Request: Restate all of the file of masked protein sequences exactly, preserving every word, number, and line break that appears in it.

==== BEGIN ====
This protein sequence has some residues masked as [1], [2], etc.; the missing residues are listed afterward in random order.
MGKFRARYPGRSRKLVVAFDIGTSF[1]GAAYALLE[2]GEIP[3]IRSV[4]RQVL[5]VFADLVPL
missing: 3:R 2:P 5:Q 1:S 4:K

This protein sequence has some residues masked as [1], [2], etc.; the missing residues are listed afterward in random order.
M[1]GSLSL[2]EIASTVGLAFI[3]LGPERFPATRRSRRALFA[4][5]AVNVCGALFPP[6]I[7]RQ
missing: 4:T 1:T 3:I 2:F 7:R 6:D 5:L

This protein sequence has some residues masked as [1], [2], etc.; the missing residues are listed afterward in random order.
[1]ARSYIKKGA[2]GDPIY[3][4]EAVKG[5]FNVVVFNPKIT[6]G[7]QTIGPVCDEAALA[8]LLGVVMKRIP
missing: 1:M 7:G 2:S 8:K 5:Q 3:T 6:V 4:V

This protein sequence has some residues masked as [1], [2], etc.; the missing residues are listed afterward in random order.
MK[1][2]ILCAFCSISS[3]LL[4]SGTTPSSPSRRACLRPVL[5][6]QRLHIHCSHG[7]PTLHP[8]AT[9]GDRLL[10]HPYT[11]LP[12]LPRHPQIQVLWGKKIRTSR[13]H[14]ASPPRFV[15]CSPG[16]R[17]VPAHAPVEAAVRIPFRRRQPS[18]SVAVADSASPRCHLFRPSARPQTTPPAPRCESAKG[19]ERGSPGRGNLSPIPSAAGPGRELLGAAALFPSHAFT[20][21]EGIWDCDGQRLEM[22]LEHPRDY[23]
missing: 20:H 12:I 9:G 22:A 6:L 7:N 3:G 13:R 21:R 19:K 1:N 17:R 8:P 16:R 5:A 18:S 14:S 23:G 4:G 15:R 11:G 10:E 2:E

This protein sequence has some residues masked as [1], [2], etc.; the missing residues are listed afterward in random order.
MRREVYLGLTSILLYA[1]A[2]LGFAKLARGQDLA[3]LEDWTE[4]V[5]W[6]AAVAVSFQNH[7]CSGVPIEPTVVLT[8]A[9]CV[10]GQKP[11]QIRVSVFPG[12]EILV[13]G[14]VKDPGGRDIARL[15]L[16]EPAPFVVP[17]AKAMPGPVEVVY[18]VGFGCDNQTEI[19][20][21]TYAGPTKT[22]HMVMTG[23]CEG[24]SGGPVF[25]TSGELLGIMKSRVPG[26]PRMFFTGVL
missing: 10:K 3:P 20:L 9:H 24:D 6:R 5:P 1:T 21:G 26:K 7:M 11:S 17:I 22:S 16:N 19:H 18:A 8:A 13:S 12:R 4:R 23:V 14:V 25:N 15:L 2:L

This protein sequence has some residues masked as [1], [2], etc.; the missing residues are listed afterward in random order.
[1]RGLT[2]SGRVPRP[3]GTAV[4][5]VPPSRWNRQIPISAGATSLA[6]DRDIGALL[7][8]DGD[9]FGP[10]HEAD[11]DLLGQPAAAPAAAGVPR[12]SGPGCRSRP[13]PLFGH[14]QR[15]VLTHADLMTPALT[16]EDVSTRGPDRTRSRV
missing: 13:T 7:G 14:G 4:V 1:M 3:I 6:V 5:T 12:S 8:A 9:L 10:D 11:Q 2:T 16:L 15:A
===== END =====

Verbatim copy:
This protein sequence has some residues masked as [1], [2], etc.; the missing residues are listed afterward in random order.
MGKFRARYPGRSRKLVVAFDIGTSF[1]GAAYALLE[2]GEIP[3]IRSV[4]RQVL[5]VFADLVPL
missing: 3:R 2:P 5:Q 1:S 4:K

This protein sequence has some residues masked as [1], [2], etc.; the missing residues are listed afterward in random order.
M[1]GSLSL[2]EIASTVGLAFI[3]LGPERFPATRRSRRALFA[4][5]AVNVCGALFPP[6]I[7]RQ
missing: 4:T 1:T 3:I 2:F 7:R 6:D 5:L

This protein sequence has some residues masked as [1], [2], etc.; the missing residues are listed afterward in random order.
[1]ARSYIKKGA[2]GDPIY[3][4]EAVKG[5]FNVVVFNPKIT[6]G[7]QTIGPVCDEAALA[8]LLGVVMKRIP
missing: 1:M 7:G 2:S 8:K 5:Q 3:T 6:V 4:V

This protein sequence has some residues masked as [1], [2], etc.; the missing residues are listed afterward in random order.
MK[1][2]ILCAFCSISS[3]LL[4]SGTTPSSPSRRACLRPVL[5][6]QRLHIHCSHG[7]PTLHP[8]AT[9]GDRLL[10]HPYT[11]LP[12]LPRHPQIQVLWGKKIRTSR[13]H[14]ASPPRFV[15]CSPG[16]R[17]VPAHAPVEAAVRIPFRRRQPS[18]SVAVADSASPRCHLFRPSARPQTTPPAPRCESAKG[19]ERGSPGRGNLSPIPSAAGPGRELLGAAALFPSHAFT[20][21]EGIWDCDGQRLEM[22]LEHPRDY[23]
missing: 20:H 12:I 9:G 22:A 6:L 7:N 3:G 13:R 21:R 19:K 1:N 17:R 8:P 16:R 5:A 18:S 14:S 23:G 4:G 15:R 11:G 10:E 2:E

This protein sequence has some residues masked as [1], [2], etc.; the missing residues are listed afterward in random order.
MRREVYLGLTSILLYA[1]A[2]LGFAKLARGQDLA[3]LEDWTE[4]V[5]W[6]AAVAVSFQNH[7]CSGVPIEPTVVLT[8]A[9]CV[10]GQKP[11]QIRVSVFPG[12]EILV[13]G[14]VKDPGGRDIARL[15]L[16]EPAPFVVP[17]AKAMPGPVEVVY[18]VGFGCDNQTEI[19][20][21]TYAGPTKT[22]HMVMTG[23]CEG[24]SGGPVF[25]TSGELLGIMKSRVPG[26]PRMFFTGVL
missing: 10:K 3:P 20:L 9:H 24:D 6:R 5:P 1:T 21:G 26:K 7:M 11:S 17:I 22:S 16:N 19:H 18:A 8:A 13:S 12:R 4:R 23:V 14:V 25:N 15:L 2:L

This protein sequence has some residues masked as [1], [2], etc.; the missing residues are listed afterward in random order.
[1]RGLT[2]SGRVPRP[3]GTAV[4][5]VPPSRWNRQIPISAGATSLA[6]DRDIGALL[7][8]DGD[9]FGP[10]HEAD[11]DLLGQPAAAPAAAGVPR[12]SGPGCRSRP[13]PLFGH[14]QR[15]VLTHADLMTPALT[16]EDVSTRGPDRTRSRV
missing: 13:T 7:G 14:G 4:V 1:M 3:I 6:V 5:T 12:S 8:A 9:L 10:D 11:Q 2:T 16:L 15:A